(b) winding two layers of a glass filament on top of the rubber stock at a 25 angle to the horizontal axis of the mandrel;

(c) winding two additional layers of a glass filament on top of the 25 helix at a 90 angle to the horizontal axis of the mandrel and crossing said first 25 helix at a plurality of positions;

(d) adding a layer of glass filament on top of the rubber stock at a 25 angle to the horizontal axis of the mandrel whereby a total of 3 layers have been wound on top of the rubber stock;

(e) adding 1 /2 layers of a glass filament on top of the said 25 helix at a 90 angle to the horizontal axis of the mandrel whereby a total of 3 /2 layers have been wound on top of the 25 helical windings;

(f) introducing a settable binder onto said glass filaments;

(g) simultaneously curing both the rubber sheet and the glass filaments in an oven; and

(h) holding the curing temperature at 320 F.: 10 F.

for nine hours whereby the sheet of calendered rubber stock and the glass filaments are firmly bound together to form a pressure casing having improved insulation consolidation, better insulation to glass adhesion, and improved case integrity.

References Cited by the Examiner UNITED STATES PATENTS 1,033,010 7/1912 Harris 156-173 3,047,191 7/1962 Young. 3,210,228 10/1965 Bluck 156--173 EARL M. BERGERT, Primary Examiner.

J. 1?. MELQCHE, Assistant Examiner

Patent Citations
Cited PatentFiling datePublication dateApplicantTitle
US1033010 *Jun 17, 1911Jul 16, 1912Leonard HarrisManufacture of pneumatic cushioning devices for the elastic suspension of road-vehicles.
US3047191 *Nov 26, 1957Jul 31, 1962Hercules Powder Co LtdFilament wound vessels and methods for forming same
US3210228 *Jul 6, 1961Oct 5, 1965Trw IncMethod and apparatus for making a filament wound pressure vessel
Referenced by
Citing PatentFiling datePublication dateApplicantTitle
US3497587 *Sep 22, 1966Feb 24, 1970Taiyo Kogyo Co LtdMethod of making a flexible container
US3908851 *Jul 31, 1974Sep 30, 1975Youngstown Sheet And Tube CoFilament wound vessel
US4308999 *Aug 30, 1979Jan 5, 1982Ciba-Geigy CorporationMethod and apparatus for longitudinally reinforcing continuously generated plastic pipe
US4391301 *Aug 27, 1981Jul 5, 1983A. O. Smith CorporationHole reinforcement
US4546895 *May 31, 1984Oct 15, 1985A. O. Smith CorporationLoop bound orthotropic pressure vessel
US4588106 *Dec 5, 1983May 13, 1986Stark Sr Robert GFiberglass molded pressure vessel and method of making same
US4596619 *May 17, 1982Jun 24, 1986Hercules IncorporatedProcess for lining composite vessels
US4699288 *Apr 28, 1986Oct 13, 1987Edo Corporation/Fiber Science DivisionHigh pressure vessel construction
US4717035 *Nov 28, 1986Jan 5, 1988Pneumo Abex CorporationEnd closure for composite pressure vessels
US4905856 *Mar 9, 1987Mar 6, 1990Saab Composite AktiebolagMethod to join end fittings in a pressure vessel and pressure vessels fabricated according to the method
US4968368 *Aug 11, 1989Nov 6, 1990Steelastic West, Inc.Method and apparatus for lining vessels
US5007343 *Mar 4, 1988Apr 16, 1991Hercules IncorporatedRocket motor insulation and like made with thin tacky ribbon
US5018638 *Apr 11, 1989May 28, 1991Societe Anonyme Dite: Aerospatiale Societe Nationale IndustrielleReceptacle for the storage of fluid under pressure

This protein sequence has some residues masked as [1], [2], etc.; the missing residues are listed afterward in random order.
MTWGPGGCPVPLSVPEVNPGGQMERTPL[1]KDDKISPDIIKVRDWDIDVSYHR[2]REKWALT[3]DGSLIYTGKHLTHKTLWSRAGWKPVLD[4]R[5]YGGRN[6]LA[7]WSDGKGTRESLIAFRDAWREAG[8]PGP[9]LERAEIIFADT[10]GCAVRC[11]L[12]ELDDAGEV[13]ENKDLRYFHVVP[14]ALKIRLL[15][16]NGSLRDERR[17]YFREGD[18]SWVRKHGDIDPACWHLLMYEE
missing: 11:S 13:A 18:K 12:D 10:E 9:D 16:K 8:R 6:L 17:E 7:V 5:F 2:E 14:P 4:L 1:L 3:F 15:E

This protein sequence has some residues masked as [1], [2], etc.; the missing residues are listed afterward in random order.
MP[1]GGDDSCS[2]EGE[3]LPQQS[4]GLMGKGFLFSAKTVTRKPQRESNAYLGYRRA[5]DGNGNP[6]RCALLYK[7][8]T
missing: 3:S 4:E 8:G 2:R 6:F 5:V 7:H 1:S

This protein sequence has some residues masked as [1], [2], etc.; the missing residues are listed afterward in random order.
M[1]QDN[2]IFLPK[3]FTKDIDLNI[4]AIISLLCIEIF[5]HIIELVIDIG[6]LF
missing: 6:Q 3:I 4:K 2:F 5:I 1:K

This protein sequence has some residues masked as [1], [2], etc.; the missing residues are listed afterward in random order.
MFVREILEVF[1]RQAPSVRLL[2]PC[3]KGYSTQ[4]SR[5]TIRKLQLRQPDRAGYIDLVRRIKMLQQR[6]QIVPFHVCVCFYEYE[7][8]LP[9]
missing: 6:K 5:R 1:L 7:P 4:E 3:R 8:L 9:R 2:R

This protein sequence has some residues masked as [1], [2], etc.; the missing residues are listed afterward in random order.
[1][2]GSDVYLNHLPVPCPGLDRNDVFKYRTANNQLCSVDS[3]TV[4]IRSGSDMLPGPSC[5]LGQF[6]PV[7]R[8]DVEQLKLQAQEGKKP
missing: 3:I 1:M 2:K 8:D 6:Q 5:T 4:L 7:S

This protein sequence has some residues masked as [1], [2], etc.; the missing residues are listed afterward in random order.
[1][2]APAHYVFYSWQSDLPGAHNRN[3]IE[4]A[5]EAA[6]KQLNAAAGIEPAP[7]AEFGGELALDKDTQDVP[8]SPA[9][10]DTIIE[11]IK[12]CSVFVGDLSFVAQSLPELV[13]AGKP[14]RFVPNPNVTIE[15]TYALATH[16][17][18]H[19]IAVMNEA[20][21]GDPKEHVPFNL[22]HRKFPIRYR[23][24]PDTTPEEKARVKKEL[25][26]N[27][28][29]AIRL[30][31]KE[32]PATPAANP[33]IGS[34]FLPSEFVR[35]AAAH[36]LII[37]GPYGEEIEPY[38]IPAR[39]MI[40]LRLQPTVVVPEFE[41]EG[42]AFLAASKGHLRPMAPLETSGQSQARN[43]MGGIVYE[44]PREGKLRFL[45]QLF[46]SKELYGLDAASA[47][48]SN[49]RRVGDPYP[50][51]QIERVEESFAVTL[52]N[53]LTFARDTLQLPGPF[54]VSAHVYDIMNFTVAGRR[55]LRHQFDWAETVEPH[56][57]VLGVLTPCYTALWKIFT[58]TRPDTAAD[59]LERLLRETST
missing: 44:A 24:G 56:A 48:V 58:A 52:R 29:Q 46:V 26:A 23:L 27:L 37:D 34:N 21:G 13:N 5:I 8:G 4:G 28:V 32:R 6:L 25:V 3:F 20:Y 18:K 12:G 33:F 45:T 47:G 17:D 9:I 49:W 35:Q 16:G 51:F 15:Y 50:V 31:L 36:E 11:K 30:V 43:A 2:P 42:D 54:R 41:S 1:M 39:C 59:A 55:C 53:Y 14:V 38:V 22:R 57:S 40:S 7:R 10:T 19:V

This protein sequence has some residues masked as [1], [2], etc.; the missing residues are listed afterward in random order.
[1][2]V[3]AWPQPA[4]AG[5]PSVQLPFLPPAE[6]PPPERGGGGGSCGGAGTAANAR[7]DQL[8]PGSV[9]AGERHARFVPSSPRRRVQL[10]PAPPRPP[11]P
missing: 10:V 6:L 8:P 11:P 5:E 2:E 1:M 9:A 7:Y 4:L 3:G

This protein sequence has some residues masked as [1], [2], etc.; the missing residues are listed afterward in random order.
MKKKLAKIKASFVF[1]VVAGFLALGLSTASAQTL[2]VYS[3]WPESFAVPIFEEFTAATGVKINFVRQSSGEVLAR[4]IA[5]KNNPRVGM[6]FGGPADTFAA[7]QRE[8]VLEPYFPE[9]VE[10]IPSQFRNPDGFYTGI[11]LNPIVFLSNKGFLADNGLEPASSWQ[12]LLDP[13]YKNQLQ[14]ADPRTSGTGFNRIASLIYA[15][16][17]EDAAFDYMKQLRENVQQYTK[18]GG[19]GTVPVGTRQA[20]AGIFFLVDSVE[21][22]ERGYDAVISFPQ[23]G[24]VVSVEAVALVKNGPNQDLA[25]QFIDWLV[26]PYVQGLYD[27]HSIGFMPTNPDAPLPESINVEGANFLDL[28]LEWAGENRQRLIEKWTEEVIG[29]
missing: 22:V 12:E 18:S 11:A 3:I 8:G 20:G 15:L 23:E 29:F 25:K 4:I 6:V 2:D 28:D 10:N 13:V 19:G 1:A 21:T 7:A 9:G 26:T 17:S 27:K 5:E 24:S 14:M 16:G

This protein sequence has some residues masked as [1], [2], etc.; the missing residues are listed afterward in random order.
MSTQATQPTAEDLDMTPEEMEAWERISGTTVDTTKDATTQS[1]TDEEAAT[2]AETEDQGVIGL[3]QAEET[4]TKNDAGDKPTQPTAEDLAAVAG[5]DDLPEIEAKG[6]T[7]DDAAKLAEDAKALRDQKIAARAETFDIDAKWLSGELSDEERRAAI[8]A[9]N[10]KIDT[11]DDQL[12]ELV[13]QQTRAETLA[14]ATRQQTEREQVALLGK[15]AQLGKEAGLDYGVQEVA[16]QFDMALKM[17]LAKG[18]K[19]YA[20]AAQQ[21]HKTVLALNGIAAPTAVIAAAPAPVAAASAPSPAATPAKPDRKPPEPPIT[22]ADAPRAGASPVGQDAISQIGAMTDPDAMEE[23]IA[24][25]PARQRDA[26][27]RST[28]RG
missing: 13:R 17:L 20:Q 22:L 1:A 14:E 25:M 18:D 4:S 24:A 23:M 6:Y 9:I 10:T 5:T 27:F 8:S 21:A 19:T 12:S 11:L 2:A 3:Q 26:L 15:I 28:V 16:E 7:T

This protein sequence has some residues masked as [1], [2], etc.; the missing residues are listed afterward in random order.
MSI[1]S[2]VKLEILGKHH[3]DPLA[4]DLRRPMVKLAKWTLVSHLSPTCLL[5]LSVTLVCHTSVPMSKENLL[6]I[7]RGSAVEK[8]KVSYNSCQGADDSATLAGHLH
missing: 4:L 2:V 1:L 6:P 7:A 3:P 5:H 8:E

US5151145 *Jan 2, 1990Sep 29, 1992Cederberg Alvin RLiner/mandrel for filament wound vessels
US5225016 *Aug 2, 1991Jul 6, 1993Rohr Industries, Inc.Method of manufacturing an advanced composite duct having integral ribs
US5248361 *Apr 14, 1992Sep 28, 1993Societe Europeenne De PropulsionReinforcement
US5305601 *Aug 12, 1992Apr 26, 1994Loctite CorporationSolid fuel rocket motor assembly, and method of making the same
US5385262 *Jul 19, 1993Jan 31, 1995Societe Anonyme Dite Aerospatiale Societe Nationale IndustrielleVessel for storing fluid under pressure able to undergo rupture without fragmentation
US5763027 *Jun 30, 1994Jun 9, 1998Thiokol CorporationInsensitive munitions composite pressure vessels
US5942070 *Aug 30, 1996Aug 24, 1999Agency For Defense DevelopmentMethod for insulating a composite pressure vessel having improved adhesiveness between the insulation and the vessel
US6077580 *Jun 26, 1997Jun 20, 2000Center Perspektivnykh RazrabotokFiber strips of composite material wound about longitudinal axis
US6158605 *Dec 22, 1998Dec 12, 2000The United States Of America As Represented By The Administrator Of The National Aeronautics And Space AdministrationComposite tank
US6193917 *Jun 19, 2000Feb 27, 2001The United States Of America As Represented By The Administrator Of The National Aeronautics And Space AdministrationProviding mandrel having tank configuration; placing nickel plated inner boss; placing outer boss; coating with nickel; wrapping with tow of graphite fibers wetted with epoxy resin; curing to form layer of graphite fibers in epoxy resin
US20120006482 *May 20, 2011Jan 12, 2012Agency For Defense DevelopmentMethod for improving rubber bonding property between rubber and epoxy-composite
US20120012593 *Apr 1, 2010Jan 19, 2012Nihon UniversityStructure and manufacturing method for pressure vessel
DE4025420A1 *Aug 10, 1990Feb 14, 1991Steelastic West IncVerfahren und vorrichtung zum auskleiden von behaeltern
DE19500319A1 *Jan 7, 1995Jul 11, 1996Man Technologie GmbhTank mfr. for storage, e.g. of drinking water
EP0094805A1 *May 13, 1983Nov 23, 1983Hercules IncorporatedProcess for lining composite vessels
EP0116453A2 *Feb 6, 1984Aug 22, 1984Hercules IncorporatedProcess for lining composite rocket motor cases
Classifications
U.S. Classification156/172, 220/590, 156/173, 156/192, 220/62.19
International ClassificationB29C53/60
Cooperative ClassificationB29L2009/00, B29C53/602, F17C2209/2154
European ClassificationB29C53/60B